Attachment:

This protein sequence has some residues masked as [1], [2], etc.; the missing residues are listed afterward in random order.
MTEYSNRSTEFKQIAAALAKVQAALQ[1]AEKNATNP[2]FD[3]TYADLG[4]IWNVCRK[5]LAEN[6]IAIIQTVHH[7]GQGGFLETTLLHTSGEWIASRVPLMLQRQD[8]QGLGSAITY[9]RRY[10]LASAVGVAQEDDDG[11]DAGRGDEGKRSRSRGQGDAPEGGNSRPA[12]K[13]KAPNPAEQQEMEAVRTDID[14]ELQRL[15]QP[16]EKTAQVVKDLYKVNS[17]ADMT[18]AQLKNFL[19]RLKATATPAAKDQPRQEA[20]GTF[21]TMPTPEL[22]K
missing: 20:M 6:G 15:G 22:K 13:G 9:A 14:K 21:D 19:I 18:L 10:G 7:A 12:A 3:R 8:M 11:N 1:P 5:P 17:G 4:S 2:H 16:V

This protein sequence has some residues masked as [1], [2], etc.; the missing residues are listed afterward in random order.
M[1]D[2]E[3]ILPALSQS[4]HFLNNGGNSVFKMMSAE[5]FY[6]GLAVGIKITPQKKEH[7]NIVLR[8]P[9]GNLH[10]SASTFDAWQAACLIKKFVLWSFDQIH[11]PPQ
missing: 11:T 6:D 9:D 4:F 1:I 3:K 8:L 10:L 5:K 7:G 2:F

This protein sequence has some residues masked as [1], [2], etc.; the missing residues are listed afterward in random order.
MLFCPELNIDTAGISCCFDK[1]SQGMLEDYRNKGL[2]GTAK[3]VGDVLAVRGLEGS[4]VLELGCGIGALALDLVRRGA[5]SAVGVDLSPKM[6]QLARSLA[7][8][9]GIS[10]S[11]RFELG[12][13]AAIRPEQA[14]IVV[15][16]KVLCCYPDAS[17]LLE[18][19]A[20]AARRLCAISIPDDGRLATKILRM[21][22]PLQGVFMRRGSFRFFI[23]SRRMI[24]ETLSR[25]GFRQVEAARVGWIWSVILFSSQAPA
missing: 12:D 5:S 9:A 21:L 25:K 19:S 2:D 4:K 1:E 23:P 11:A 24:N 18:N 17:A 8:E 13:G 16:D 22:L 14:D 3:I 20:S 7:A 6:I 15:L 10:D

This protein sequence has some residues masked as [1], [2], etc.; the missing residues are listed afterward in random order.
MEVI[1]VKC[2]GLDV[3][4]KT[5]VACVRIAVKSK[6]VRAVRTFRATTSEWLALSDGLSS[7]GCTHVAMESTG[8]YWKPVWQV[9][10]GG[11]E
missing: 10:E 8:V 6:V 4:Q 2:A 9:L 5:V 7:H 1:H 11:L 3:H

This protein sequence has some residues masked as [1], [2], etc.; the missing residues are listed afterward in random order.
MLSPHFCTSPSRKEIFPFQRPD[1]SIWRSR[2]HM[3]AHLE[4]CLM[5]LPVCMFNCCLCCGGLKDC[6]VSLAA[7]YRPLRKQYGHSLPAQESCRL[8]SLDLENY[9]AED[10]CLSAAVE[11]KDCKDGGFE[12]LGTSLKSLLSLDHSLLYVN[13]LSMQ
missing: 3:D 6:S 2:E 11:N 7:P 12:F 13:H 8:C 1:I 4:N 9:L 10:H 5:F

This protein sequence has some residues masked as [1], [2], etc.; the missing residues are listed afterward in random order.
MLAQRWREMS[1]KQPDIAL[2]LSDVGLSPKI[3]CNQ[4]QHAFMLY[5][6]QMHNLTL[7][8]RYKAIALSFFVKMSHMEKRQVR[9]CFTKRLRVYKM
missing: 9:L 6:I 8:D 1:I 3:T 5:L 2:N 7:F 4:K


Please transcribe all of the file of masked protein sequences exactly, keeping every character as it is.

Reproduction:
This protein sequence has some residues masked as [1], [2], etc.; the missing residues are listed afterward in random order.
MTEYSNRSTEFKQIAAALAKVQAALQ[1]AEKNATNP[2]FD[3]TYADLG[4]IWNVCRK[5]LAEN[6]IAIIQTVHH[7]GQGGFLETTLLHTSGEWIASRVPLMLQRQD[8]QGLGSAITY[9]RRY[10]LASAVGVAQEDDDG[11]DAGRGDEGKRSRSRGQGDAPEGGNSRPA[12]K[13]KAPNPAEQQEMEAVRTDID[14]ELQRL[15]QP[16]EKTAQVVKDLYKVNS[17]ADMT[18]AQLKNFL[19]RLKATATPAAKDQPRQEA[20]GTF[21]TMPTPEL[22]K
missing: 20:M 6:G 15:G 22:K 13:G 9:A 14:K 21:D 19:I 18:L 10:G 7:A 12:A 3:R 8:M 11:N 1:P 5:P 17:G 4:S 2:H 16:V

This protein sequence has some residues masked as [1], [2], etc.; the missing residues are listed afterward in random order.
M[1]D[2]E[3]ILPALSQS[4]HFLNNGGNSVFKMMSAE[5]FY[6]GLAVGIKITPQKKEH[7]NIVLR[8]P[9]GNLH[10]SASTFDAWQAACLIKKFVLWSFDQIH[11]PPQ
missing: 11:T 6:D 9:D 4:F 1:I 3:K 8:L 10:L 5:K 7:G 2:F

This protein sequence has some residues masked as [1], [2], etc.; the missing residues are listed afterward in random order.
MLFCPELNIDTAGISCCFDK[1]SQGMLEDYRNKGL[2]GTAK[3]VGDVLAVRGLEGS[4]VLELGCGIGALALDLVRRGA[5]SAVGVDLSPKM[6]QLARSLA[7][8][9]GIS[10]S[11]RFELG[12][13]AAIRPEQA[14]IVV[15][16]KVLCCYPDAS[17]LLE[18][19]A[20]AARRLCAISIPDDGRLATKILRM[21][22]PLQGVFMRRGSFRFFI[23]SRRMI[24]ETLSR[25]GFRQVEAARVGWIWSVILFSSQAPA
missing: 12:D 5:S 9:A 21:L 25:K 19:S 2:D 4:K 1:E 23:P 11:A 24:N 18:N 17:A 8:E 13:G 16:D 22:L 14:D 3:I 20:S 7:A 6:I 15:L 10:D

This protein sequence has some residues masked as [1], [2], etc.; the missing residues are listed afterward in random order.
MEVI[1]VKC[2]GLDV[3][4]KT[5]VACVRIAVKSK[6]VRAVRTFRATTSEWLALSDGLSS[7]GCTHVAMESTG[8]YWKPVWQV[9][10]GG[11]E
missing: 10:E 8:V 6:V 4:Q 2:A 9:L 5:V 7:H 1:H 11:L 3:H

This protein sequence has some residues masked as [1], [2], etc.; the missing residues are listed afterward in random order.
MLSPHFCTSPSRKEIFPFQRPD[1]SIWRSR[2]HM[3]AHLE[4]CLM[5]LPVCMFNCCLCCGGLKDC[6]VSLAA[7]YRPLRKQYGHSLPAQESCRL[8]SLDLENY[9]AED[10]CLSAAVE[11]KDCKDGGFE[12]LGTSLKSLLSLDHSLLYVN[13]LSMQ
missing: 3:D 6:S 2:E 11:N 7:P 12:F 13:H 8:C 1:I 4:N 9:L 10:H 5:F

This protein sequence has some residues masked as [1], [2], etc.; the missing residues are listed afterward in random order.
MLAQRWREMS[1]KQPDIAL[2]LSDVGLSPKI[3]CNQ[4]QHAFMLY[5][6]QMHNLTL[7][8]RYKAIALSFFVKMSHMEKRQVR[9]CFTKRLRVYKM
missing: 9:L 6:I 8:D 1:I 3:T 5:L 2:N 7:F 4:K